TRAVERSE CITY, Mich. -- Gov. Gretchen Whitmer on Wednesday called for Michigan to become “carbon neutral” by 2050 in the fight against climate change, which would require steep reductions in greenhouse gas emissions and significantly greater use of renewable energy.
The Democratic governor issued a directive pledging “comprehensive and aggressive” efforts but provided few details on how the goal would be achieved. A separate order established a council of government officials and citizens to develop a strategy.
“The science is clear — climate change is directly impacting our public health, environment, our economy, and our families,” Whitmer said in a statement. Discussing her plan in a virtual event with other governors, she added: "There’s no time to waste when it comes to fighting climate change. We’ve got to act now.”
Michigan is the ninth state to pledge carbon neutrality, which theoretically would mean halting all carbon dioxide releases — a long-term achievement at best.
For now, such proposals generally seek a combination of emission reductions and stepped-up efficiency in industry and building construction as technology is refined to scrub carbon from the atmosphere and store it underground. Other measures can include planting trees and cover crops.
Carbon traps heat from the sun and has raised temperatures worldwide, contributing to extreme weather such as floods, heat waves, drought and hurricanes while also worsening wildfire outbreaks.
The Intergovernmental Panel for Climate Change has called for global carbon neutrality by mid-century, a target endorsed by European Commission last year. But the Trump administration's plan to withdraw the U.S. from the 2016 Paris Agreement has prompted some states and cities to adopt their own initiatives.
Whitmer set an interim goal of reducing Michigan’s emissions 28% below 1990 levels by 2025.
She also directed the state Department of the Treasury to craft a plan for helping communities maintain critical services and create new jobs as economy shifts from reliance on fossil fuels such as oil and gas to cleaner energy sources including solar and wind.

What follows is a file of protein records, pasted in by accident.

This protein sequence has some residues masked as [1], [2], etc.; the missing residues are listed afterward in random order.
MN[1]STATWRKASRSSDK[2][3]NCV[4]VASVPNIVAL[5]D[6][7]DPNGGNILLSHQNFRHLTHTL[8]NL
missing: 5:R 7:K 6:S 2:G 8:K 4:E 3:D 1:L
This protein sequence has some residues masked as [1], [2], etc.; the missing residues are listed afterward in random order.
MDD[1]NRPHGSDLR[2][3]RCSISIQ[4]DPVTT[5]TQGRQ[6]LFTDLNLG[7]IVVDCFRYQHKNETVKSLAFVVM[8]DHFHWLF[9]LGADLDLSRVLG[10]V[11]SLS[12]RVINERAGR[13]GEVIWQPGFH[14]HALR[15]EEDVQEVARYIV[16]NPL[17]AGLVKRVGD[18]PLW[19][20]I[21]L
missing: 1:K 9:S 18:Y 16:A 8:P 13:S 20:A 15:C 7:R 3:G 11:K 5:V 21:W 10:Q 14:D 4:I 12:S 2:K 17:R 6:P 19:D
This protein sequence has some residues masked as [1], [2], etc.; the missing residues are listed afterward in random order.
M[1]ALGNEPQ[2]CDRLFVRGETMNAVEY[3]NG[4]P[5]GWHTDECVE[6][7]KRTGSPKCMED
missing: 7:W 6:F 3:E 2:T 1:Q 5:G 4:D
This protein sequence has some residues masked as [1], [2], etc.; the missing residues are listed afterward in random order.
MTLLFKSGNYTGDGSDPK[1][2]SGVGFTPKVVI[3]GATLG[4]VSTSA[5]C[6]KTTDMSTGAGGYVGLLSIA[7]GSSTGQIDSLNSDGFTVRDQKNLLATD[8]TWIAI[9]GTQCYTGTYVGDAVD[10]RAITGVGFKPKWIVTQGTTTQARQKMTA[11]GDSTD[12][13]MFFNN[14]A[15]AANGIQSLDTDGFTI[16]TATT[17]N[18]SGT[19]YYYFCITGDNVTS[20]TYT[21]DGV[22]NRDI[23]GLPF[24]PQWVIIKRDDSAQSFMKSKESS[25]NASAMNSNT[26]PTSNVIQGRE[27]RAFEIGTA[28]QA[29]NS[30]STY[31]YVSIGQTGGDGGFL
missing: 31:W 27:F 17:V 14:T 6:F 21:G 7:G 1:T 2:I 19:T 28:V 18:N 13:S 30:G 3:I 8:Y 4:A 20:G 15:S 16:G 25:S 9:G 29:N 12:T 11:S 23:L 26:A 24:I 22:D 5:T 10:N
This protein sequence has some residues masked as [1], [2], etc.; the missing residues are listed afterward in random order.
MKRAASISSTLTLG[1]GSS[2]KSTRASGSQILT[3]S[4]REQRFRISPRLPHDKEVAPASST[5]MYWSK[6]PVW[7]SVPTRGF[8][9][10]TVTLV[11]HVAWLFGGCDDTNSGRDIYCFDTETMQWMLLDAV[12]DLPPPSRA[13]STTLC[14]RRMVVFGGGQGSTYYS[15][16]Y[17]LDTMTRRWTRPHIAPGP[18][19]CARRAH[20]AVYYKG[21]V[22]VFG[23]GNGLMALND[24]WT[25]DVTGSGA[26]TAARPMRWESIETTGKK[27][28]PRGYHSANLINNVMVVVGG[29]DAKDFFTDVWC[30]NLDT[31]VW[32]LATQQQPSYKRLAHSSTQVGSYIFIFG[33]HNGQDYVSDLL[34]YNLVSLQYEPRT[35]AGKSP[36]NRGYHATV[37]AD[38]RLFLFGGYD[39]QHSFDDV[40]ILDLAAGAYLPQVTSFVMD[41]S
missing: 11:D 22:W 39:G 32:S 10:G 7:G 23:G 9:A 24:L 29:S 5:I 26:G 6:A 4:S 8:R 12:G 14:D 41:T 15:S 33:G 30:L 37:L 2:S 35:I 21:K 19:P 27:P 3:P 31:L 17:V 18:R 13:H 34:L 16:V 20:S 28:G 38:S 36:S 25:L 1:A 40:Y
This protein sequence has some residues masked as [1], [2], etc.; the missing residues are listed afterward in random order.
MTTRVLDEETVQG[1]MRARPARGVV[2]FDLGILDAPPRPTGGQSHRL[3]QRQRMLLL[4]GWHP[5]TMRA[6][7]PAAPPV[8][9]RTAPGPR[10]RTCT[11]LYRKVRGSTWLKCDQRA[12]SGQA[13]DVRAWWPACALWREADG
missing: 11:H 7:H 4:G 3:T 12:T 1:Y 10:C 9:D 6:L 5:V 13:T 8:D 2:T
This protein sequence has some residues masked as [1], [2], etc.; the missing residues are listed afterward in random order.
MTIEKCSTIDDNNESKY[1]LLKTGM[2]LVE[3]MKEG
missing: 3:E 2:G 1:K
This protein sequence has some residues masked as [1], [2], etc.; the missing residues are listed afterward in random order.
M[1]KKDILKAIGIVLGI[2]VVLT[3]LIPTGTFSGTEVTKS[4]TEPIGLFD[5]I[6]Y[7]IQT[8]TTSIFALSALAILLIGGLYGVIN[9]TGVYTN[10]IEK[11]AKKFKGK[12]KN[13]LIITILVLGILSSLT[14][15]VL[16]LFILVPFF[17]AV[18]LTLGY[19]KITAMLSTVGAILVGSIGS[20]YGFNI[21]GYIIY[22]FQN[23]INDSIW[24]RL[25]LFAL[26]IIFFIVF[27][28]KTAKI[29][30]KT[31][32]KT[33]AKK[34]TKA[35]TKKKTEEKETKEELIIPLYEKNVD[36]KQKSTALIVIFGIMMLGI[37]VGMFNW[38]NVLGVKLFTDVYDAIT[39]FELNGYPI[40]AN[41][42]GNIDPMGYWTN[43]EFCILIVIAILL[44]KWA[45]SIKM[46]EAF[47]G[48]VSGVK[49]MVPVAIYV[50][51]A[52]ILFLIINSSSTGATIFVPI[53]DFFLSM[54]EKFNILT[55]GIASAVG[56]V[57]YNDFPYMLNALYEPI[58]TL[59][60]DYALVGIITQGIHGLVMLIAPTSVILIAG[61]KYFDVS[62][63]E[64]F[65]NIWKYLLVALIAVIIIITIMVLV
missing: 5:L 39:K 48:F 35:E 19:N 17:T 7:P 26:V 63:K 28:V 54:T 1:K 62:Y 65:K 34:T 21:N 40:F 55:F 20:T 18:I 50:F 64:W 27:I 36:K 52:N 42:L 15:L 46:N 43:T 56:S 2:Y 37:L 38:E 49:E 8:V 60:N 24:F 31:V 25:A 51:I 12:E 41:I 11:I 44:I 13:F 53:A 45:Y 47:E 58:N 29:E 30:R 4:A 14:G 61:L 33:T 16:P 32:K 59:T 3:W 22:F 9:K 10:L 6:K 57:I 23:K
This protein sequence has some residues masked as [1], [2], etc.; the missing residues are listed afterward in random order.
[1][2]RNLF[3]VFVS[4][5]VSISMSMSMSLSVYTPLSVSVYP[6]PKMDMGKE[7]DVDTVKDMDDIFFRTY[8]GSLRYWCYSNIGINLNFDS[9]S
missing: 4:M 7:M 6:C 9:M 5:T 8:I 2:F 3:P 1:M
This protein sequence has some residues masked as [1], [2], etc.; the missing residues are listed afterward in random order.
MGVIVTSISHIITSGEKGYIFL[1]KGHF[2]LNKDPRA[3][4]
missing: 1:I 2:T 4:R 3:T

While the Trump administration has downplayed climate change and warned that efforts to curb it could harm the U.S. economy, some industry sectors have acknowledged the problem. Michigan's electric utilities are phasing out coal-fired power plants.
Several business organizations praised Whitmer's announcement, including the Michigan Chemistry Council, which represents chemical manufacturers.
“The business of chemistry plays a critical role in achieving a sustainable future by enabling innovations like solar panel materials, batteries for electric cars and lightweight vehicle parts," Executive Director John Dulmes said.
Whitmer instructed the Department of Technology, Management, and Budget to seek energy efficiency in new state buildings and facilities.
“This shows Michigan’s commitment to reducing our environmental impact and driving growth in the clean energy economy, including driving clean energy businesses like mine,” said Carla Walker Miller, CEO of a Detroit energy efficiency company.
Environmental and public health advocacy groups said the push for carbon neutrality would protect fragile ecosystems while reducing pollution that causes asthma and allergies.
“In the past few weeks, the skies over Michigan have been darkened by the smoke from fires burning 2,000 miles away," said Mary Brady-Enerson, Michigan director of Clean Water Action. “Severe storms have flooded communities across our state. We are hopeful that these orders are just the beginning of Michigan’s efforts to address climate change.”
AP reporter David Eggert in Lansing contributed to this story.